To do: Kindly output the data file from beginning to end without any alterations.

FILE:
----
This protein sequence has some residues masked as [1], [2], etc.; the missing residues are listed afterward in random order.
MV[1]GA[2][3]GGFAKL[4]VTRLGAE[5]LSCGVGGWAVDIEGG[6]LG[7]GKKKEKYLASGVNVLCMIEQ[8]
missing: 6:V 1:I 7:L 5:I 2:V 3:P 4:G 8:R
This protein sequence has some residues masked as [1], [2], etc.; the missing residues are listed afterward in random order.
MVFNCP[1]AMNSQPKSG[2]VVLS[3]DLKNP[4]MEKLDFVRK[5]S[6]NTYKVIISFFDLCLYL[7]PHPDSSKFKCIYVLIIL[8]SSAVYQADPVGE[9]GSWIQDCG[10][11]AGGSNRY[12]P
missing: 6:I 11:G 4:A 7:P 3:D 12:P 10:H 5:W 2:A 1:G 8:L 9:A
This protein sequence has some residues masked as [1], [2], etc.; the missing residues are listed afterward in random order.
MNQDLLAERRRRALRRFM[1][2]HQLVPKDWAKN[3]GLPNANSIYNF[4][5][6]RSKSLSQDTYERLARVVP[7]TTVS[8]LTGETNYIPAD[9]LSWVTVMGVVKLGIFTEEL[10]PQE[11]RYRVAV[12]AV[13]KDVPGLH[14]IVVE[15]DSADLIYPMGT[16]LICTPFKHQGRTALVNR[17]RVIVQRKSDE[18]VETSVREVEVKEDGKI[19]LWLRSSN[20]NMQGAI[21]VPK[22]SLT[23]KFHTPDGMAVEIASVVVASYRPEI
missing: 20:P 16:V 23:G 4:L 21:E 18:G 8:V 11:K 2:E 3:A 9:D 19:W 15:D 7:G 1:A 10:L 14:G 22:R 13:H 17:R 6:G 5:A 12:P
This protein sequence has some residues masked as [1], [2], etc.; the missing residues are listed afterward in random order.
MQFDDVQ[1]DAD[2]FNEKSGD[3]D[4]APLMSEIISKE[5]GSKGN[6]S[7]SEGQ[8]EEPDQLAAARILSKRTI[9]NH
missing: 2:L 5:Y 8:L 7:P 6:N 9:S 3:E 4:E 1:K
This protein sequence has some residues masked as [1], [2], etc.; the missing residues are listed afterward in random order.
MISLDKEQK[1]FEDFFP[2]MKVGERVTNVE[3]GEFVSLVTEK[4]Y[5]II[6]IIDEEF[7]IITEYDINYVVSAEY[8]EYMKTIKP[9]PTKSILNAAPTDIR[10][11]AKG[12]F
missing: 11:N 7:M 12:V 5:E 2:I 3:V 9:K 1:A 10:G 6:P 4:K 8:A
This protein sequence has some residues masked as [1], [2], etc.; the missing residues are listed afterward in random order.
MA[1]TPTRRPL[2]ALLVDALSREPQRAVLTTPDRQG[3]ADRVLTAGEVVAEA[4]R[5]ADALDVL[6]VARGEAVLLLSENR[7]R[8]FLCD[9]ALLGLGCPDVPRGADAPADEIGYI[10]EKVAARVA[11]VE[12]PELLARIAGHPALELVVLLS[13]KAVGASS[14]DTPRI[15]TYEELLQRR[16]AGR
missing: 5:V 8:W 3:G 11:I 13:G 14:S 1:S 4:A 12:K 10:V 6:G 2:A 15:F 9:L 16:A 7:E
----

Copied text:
This protein sequence has some residues masked as [1], [2], etc.; the missing residues are listed afterward in random order.
MV[1]GA[2][3]GGFAKL[4]VTRLGAE[5]LSCGVGGWAVDIEGG[6]LG[7]GKKKEKYLASGVNVLCMIEQ[8]
missing: 6:V 1:I 7:L 5:I 2:V 3:P 4:G 8:R
This protein sequence has some residues masked as [1], [2], etc.; the missing residues are listed afterward in random order.
MVFNCP[1]AMNSQPKSG[2]VVLS[3]DLKNP[4]MEKLDFVRK[5]S[6]NTYKVIISFFDLCLYL[7]PHPDSSKFKCIYVLIIL[8]SSAVYQADPVGE[9]GSWIQDCG[10][11]AGGSNRY[12]P
missing: 6:I 11:G 4:A 7:P 3:D 12:P 10:H 5:W 2:A 1:G 8:L 9:A
This protein sequence has some residues masked as [1], [2], etc.; the missing residues are listed afterward in random order.
MNQDLLAERRRRALRRFM[1][2]HQLVPKDWAKN[3]GLPNANSIYNF[4][5][6]RSKSLSQDTYERLARVVP[7]TTVS[8]LTGETNYIPAD[9]LSWVTVMGVVKLGIFTEEL[10]PQE[11]RYRVAV[12]AV[13]KDVPGLH[14]IVVE[15]DSADLIYPMGT[16]LICTPFKHQGRTALVNR[17]RVIVQRKSDE[18]VETSVREVEVKEDGKI[19]LWLRSSN[20]NMQGAI[21]VPK[22]SLT[23]KFHTPDGMAVEIASVVVASYRPEI
missing: 20:P 16:V 23:G 4:L 21:E 18:G 8:V 11:K 2:E 3:A 9:D 19:W 15:D 7:G 1:A 10:L 14:G 22:R 13:H 17:R 6:G 5:A 12:P
This protein sequence has some residues masked as [1], [2], etc.; the missing residues are listed afterward in random order.
MQFDDVQ[1]DAD[2]FNEKSGD[3]D[4]APLMSEIISKE[5]GSKGN[6]S[7]SEGQ[8]EEPDQLAAARILSKRTI[9]NH
missing: 2:L 5:Y 8:L 7:P 6:N 9:S 3:E 4:E 1:K
This protein sequence has some residues masked as [1], [2], etc.; the missing residues are listed afterward in random order.
MISLDKEQK[1]FEDFFP[2]MKVGERVTNVE[3]GEFVSLVTEK[4]Y[5]II[6]IIDEEF[7]IITEYDINYVVSAEY[8]EYMKTIKP[9]PTKSILNAAPTDIR[10][11]AKG[12]F
missing: 11:N 7:M 12:V 5:E 2:I 3:V 9:K 1:A 10:G 6:P 4:K 8:A
This protein sequence has some residues masked as [1], [2], etc.; the missing residues are listed afterward in random order.
MA[1]TPTRRPL[2]ALLVDALSREPQRAVLTTPDRQG[3]ADRVLTAGEVVAEA[4]R[5]ADALDVL[6]VARGEAVLLLSENR[7]R[8]FLCD[9]ALLGLGCPDVPRGADAPADEIGYI[10]EKVAARVA[11]VE[12]PELLARIAGHPALELVVLLS[13]KAVGASS[14]DTPRI[15]TYEELLQRR[16]AGR
missing: 5:V 8:W 3:G 11:I 13:G 14:S 1:S 4:A 12:K 10:V 6:G 2:A 15:F 9:L 16:A 7:E